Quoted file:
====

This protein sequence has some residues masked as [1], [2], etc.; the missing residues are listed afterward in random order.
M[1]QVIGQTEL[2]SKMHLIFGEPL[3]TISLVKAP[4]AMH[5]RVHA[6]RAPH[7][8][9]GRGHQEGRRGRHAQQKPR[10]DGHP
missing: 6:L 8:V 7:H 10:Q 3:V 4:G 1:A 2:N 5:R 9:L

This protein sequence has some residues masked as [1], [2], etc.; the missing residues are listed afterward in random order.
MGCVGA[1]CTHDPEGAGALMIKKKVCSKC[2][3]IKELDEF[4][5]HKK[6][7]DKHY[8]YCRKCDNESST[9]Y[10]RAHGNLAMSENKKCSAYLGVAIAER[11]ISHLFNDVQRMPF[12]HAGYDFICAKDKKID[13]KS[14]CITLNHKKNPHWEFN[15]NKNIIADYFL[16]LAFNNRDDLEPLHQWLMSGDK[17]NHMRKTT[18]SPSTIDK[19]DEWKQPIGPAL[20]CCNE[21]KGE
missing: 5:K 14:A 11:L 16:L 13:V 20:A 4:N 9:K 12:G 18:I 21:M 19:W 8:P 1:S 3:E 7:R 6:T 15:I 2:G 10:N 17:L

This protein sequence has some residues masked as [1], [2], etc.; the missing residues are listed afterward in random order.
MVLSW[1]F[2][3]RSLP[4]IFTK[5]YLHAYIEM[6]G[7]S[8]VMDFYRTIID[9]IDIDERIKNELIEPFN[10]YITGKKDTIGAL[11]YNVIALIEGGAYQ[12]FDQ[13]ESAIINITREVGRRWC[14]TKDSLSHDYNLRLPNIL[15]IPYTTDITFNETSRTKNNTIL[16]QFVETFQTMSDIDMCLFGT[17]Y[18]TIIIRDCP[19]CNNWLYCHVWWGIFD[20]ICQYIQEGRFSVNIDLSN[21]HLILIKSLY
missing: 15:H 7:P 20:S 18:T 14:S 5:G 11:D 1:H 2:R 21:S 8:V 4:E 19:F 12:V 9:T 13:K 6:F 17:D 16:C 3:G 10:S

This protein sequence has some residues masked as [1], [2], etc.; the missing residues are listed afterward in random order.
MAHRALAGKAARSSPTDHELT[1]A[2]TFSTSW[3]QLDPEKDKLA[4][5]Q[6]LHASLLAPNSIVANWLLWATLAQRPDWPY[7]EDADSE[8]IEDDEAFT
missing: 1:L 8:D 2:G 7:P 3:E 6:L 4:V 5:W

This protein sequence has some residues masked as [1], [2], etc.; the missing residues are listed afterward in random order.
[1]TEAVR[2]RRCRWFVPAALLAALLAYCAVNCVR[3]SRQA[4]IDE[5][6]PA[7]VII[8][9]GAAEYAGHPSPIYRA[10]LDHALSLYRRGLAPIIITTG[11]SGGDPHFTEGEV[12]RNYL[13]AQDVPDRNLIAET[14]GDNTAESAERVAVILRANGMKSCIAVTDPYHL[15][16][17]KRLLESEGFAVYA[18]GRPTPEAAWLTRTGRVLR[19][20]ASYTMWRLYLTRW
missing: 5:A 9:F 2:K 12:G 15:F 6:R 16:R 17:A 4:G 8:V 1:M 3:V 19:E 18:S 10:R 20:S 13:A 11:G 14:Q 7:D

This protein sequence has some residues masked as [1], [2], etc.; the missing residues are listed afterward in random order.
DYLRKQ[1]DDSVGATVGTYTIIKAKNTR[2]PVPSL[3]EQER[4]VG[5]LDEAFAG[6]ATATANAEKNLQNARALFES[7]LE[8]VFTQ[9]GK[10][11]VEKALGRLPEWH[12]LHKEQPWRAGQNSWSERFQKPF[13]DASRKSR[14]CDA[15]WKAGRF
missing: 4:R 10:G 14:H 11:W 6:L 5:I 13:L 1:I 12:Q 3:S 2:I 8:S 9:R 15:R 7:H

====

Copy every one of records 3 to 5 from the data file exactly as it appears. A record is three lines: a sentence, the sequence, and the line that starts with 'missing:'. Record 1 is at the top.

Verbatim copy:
This protein sequence has some residues masked as [1], [2], etc.; the missing residues are listed afterward in random order.
MVLSW[1]F[2][3]RSLP[4]IFTK[5]YLHAYIEM[6]G[7]S[8]VMDFYRTIID[9]IDIDERIKNELIEPFN[10]YITGKKDTIGAL[11]YNVIALIEGGAYQ[12]FDQ[13]ESAIINITREVGRRWC[14]TKDSLSHDYNLRLPNIL[15]IPYTTDITFNETSRTKNNTIL[16]QFVETFQTMSDIDMCLFGT[17]Y[18]TIIIRDCP[19]CNNWLYCHVWWGIFD[20]ICQYIQEGRFSVNIDLSN[21]HLILIKSLY
missing: 15:H 7:P 20:S 18:T 14:S 5:G 11:D 1:H 2:R 21:S 8:V 4:E 19:F 12:V 9:T 13:K 6:F 17:D 16:C 3:G 10:S

This protein sequence has some residues masked as [1], [2], etc.; the missing residues are listed afterward in random order.
MAHRALAGKAARSSPTDHELT[1]A[2]TFSTSW[3]QLDPEKDKLA[4][5]Q[6]LHASLLAPNSIVANWLLWATLAQRPDWPY[7]EDADSE[8]IEDDEAFT
missing: 1:L 8:D 2:G 7:P 3:E 6:L 4:V 5:W

This protein sequence has some residues masked as [1], [2], etc.; the missing residues are listed afterward in random order.
[1]TEAVR[2]RRCRWFVPAALLAALLAYCAVNCVR[3]SRQA[4]IDE[5][6]PA[7]VII[8][9]GAAEYAGHPSPIYRA[10]LDHALSLYRRGLAPIIITTG[11]SGGDPHFTEGEV[12]RNYL[13]AQDVPDRNLIAET[14]GDNTAESAERVAVILRANGMKSCIAVTDPYHL[15][16][17]KRLLESEGFAVYA[18]GRPTPEAAWLTRTGRVLR[19][20]ASYTMWRLYLTRW
missing: 5:A 9:F 2:K 12:G 15:F 6:R 16:R 17:A 4:G 8:V 1:M 3:V 19:E 18:S 10:R 20:S 13:A 11:G 14:Q 7:D